Bristol has only one bid to plow its roads for the next three or five years, and the annual amount is 50% higher than what it pays now.
Hagar Enterprises Inc., of Damariscotta, submitted the sole bid. O.W. Holmes Inc., of Bristol, the town’s plowing contractor for the last nine winters, did not bid.
The Bristol Board of Selectmen opened the bid Wednesday, April 29. Vaughan Stevens, of Hagar Enterprises Inc., and Rusty Holmes, of O.W. Holmes Inc., were present.
If the selectmen accept the bid for a three-year contract, the cost would range from $479,814 the first year, or $7,580 per mile, to $509,058.60 the third year, or $8,042 per mile. If they approve a five-year contract, the cost would range from $479,814 the first year to $519,376.50 the fifth year.
The selectmen voted to table the bid until their next meeting, Wednesday, May 6.
Bristol is paying $317,835 for plowing for the 2019-2020 season, plus $17,000 for salt.
Rusty Holmes said in a phone interview that he has plowed for 38 years and is ready to move on from the work. He said he doesn’t mind the plowing itself, but dislikes the pre- and post-storm work.
Sale of Round Pond house
The selectmen accepted a $96,100 bid from Jason George Masters to buy a property at 1403 State Route 32 in Round Pond. The town had foreclosed on the property, which includes a house, for nonpayment of taxes.
Masters submitted the highest of 10 bids. The lowest bid was $10,200.
The late Barbara Wilson was the previous owner of the house. Wilson died Feb. 17. She had been living at Round Pond Green, an assisted-living facility across Route 32 from her old house.
The Maine Department of Health and Human Services has contacted the town about proceeds from the sale of the home, according to Town Administrator Chris Hall. DHHS may pursue a claim against the proceeds as reimbursement for state-funded care.
Hall said the first $10,000 from the sale would cover the back taxes and Bristol’s costs associated with the foreclosure and sale. He was going to arrange for a closing at the selectmen’s meeting Wednesday, May 6.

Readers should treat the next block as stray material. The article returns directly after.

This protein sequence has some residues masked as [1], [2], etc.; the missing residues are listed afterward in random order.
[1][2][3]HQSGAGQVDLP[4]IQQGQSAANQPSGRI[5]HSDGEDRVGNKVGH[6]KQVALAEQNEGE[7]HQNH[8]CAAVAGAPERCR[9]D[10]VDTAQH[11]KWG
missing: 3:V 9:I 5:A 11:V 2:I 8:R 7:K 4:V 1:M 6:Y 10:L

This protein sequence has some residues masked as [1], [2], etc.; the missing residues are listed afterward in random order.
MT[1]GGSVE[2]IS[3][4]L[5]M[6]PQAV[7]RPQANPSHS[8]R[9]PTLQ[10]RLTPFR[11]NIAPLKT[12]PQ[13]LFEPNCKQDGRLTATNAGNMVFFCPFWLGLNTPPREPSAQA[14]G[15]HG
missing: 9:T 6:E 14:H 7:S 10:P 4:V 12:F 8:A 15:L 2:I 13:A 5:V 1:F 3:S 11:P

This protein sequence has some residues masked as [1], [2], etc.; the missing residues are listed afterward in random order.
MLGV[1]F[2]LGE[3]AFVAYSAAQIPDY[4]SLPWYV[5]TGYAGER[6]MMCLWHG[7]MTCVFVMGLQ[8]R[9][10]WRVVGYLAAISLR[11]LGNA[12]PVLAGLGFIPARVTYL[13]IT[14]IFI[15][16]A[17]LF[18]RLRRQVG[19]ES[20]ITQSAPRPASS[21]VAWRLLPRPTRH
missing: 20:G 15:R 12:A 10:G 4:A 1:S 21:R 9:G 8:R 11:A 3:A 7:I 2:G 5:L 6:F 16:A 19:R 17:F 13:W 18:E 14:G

Reopening of town office
Bristol tentatively plans to reopen town hall June 1, with Plexiglass barriers at the service counters. The town plans to limit the number of people who can be in the building at one time. Gloves and masks for staff and a mask requirement for the public are being considered.
Worthy Poor Fund
Hall said donations to Bristol’s Worthy Poor Fund have exceeded $20,000. Donors want the town to use the money quickly to help residents in need.
Town officials are considering using the funds to help residents who do not qualify for general assistance, the state- and town-funded program that pays for basic necessities.
The town administers general assistance, but the state reimburses 70% of the cost. The town will use this option wherever possible and use donations only where a case does not qualify.
New Harbor Food Pantry board member Kevin Adams said the pantry is serving 25-30 families, about 77-80 people, each month. The pantry has 12 new families since January.
The pantry serves Bristol and South Bristol, including all the villages within those towns. In addition to its regular hours from 9-10 a.m. Saturday, it is now open one evening a month, the second Wednesday from 5-6:30 p.m.
The selectmen discussed the idea of buying $100 gift cards to C.E. Reilly & Son for the food pantry with money from the Worthy Poor Fund. Selectman Paul Yates, who works at Reilly’s, welcomed the idea, provided that the gift cards cannot be used for tobacco or alcohol.
Hall will discuss the possibility further with Reilly’s. “The use of those donations to acquire gift certificates for Reilly’s would be meeting a need, and also it would be doing what the donors are looking for, which is to circulate the money in the community,” he said.
Round Pond parade and Olde Bristol Days
The selectmen discussed some of COVID-19’s effects on summer events and revenue from summer visitors.
The Fourth of July parade in Round Pond is not a town-run event, although the Bristol Fire Department usually provides support to the event. Should it take place this year, Fire Chief Paul Leeman Jr. said, the department will not provide its usual support.
At present, Gov. Janet Mills’ plan to gradually restart the economy would limit gatherings to 50 people on July 4.
Because of the need to make bookings and deposits, the organizers of Olde Bristol Day have agreed to decide on plans for the event no later than Memorial Day. The future of local events to celebrate Maine’s bicentennial is likewise uncertain.
Hall presented a draft job description for a position in the town office to replace Deputy Treasurer Lindsey Currier, whose last day was Friday, May 1.
For now, the town will change the full-time position to a three-day position with no benefits because of revenue concerns related to the coronavirus.
Hall will advertise the position. He hopes to find someone before June 1, when the town office reopens to the public.
Hall hopes the selectmen can set a property tax rate by the second week of May, as tax bills should go out as usual around late May or early June.